Chavez faces economic challenges
CARACAS — During his re-election campaign, President Hugo Chavez promised to deepen the “21st century socialism” that has meant an ever-greater state role in the economy. That message won him a surprising 11-percentage point win in what many had thought would be a tight race.
Still, he's set to start a fourth presidential term under challenging economic circumstances. The government's free-spending ways, which bankrolled the generous social programs that aided his re-election, may be seriously crimped.
Chavez faces immediate economic time bombs beginning with rapidly expanding public debt, one of Latin America's highest inflation rates and a weakening currency.
Many economics believe Chavez will have no choice but to devalue the currency, the bolivar, by about half early next year at the latest. That will make the money in people's pockets suddenly worth a lot less and likely drive inflation while putting imported consumer goods out of reach for poorer Venezuelans.
“He's going to have to deal with some very basic, mundane capitalist things, like reducing inflation,” which stands at 18 percent, said Eduardo Gamarra, a Latin American studies professor at Florida International University in Miami.
Price controls and government subsidies for basic foodstuffs have eased inflationary pressures but a major devaluation would drive prices higher and could worsen scarcities, economists say.
“Investment in social issues is great, but he needs to do other things as well that are going to make that economy more productive,” said Gamarra.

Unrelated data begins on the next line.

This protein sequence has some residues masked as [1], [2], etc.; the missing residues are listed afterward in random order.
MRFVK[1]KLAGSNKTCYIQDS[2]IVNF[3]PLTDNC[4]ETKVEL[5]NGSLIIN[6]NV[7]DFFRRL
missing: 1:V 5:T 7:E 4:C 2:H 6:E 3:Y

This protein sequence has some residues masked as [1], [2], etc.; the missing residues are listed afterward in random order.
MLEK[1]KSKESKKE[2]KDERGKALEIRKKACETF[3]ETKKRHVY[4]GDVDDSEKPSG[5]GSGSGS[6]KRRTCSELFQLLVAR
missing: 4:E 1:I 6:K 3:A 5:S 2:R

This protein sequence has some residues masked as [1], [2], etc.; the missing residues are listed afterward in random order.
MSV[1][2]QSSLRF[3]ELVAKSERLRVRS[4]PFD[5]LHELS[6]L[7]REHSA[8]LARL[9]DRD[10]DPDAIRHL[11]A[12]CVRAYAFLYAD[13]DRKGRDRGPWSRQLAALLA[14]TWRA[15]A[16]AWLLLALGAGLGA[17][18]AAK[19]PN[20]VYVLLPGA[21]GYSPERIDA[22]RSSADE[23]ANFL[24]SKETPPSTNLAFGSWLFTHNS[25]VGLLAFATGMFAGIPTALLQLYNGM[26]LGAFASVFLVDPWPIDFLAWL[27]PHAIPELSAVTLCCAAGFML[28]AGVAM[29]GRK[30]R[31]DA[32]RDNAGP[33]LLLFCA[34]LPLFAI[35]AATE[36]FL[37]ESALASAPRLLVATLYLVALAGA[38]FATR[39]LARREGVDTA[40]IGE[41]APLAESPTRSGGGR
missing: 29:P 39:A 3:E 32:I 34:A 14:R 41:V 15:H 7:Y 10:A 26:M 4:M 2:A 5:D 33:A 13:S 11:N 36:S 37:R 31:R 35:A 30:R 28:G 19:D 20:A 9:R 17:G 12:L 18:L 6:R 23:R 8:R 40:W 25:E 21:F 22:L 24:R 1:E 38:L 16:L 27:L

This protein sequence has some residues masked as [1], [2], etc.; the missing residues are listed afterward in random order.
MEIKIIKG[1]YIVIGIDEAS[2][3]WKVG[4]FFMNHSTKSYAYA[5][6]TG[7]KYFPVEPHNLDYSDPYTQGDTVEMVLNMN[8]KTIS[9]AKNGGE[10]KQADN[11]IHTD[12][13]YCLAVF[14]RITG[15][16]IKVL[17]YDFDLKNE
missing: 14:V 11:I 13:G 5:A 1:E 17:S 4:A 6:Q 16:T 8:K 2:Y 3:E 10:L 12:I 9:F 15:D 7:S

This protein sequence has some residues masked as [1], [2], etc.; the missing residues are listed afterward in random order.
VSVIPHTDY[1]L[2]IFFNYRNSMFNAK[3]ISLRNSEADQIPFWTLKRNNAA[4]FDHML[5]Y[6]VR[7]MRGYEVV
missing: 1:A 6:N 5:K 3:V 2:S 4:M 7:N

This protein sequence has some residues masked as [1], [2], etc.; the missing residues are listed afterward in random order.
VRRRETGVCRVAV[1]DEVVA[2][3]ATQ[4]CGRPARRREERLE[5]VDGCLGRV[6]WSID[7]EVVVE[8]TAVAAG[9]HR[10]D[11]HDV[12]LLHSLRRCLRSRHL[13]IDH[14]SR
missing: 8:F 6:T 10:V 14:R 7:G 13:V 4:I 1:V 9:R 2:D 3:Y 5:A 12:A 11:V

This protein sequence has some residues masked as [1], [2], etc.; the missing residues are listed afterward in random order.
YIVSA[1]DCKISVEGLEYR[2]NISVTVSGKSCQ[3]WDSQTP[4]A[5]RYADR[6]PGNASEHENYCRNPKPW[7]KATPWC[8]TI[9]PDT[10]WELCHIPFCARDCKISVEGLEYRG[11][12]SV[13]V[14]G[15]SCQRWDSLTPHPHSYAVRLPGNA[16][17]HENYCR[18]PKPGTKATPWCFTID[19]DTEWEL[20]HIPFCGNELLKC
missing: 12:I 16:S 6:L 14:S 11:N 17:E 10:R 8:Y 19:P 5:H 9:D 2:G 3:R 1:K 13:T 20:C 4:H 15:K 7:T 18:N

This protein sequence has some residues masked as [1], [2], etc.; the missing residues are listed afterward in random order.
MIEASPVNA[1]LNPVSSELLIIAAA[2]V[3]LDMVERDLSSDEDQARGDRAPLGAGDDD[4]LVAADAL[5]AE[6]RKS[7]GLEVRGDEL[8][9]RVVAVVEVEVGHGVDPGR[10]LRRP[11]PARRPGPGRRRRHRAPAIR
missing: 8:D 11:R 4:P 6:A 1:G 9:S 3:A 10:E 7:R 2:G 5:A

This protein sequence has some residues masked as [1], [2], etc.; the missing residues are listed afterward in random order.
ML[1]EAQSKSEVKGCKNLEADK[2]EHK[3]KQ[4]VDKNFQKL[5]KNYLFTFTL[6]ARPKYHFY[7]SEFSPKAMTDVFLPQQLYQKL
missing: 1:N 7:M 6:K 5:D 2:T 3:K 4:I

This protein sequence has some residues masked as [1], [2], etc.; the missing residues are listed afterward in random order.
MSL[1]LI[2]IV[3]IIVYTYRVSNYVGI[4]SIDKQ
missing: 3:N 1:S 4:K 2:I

Venezuela's economy grew by 5 percent this year but only because of government spending, primarily on raising salaries for many of the country's at least 2.4 million public employees and paying for thousands of new homes that Chavez is giving away, said Joao Pedro Ribeiro, an economist at Roubini Global Economics in New York.
“We think the outlook for the short term is very bleak,” he said, with economic growth at about 2 percent next year and “inflation spiking to 30 percent.” The black market value of the Venezuelan bolivar, whose official value is set by the government, was half of the official rate in July.
It is now one third of the official rate.
At the heart of Chavez's economic challenges is declining productivity in the oil industry, which accounts for 95 percent of exports and funds Chavez's social programs. Governing the country with the world's largest proven oil reserves has so far insulated Chavez from the fallout of his confrontational polices, including a drop in foreign investment.
But economist David Rees of London-based Capital Economics said the government has relatively few dollars left, “having utilized them to fund an import binge ahead of the ballot. That will add to the reduction in imports and increase in shortages.”
Some experts say oil production has stagnated due to insufficient investment and management problems in the state-run oil company.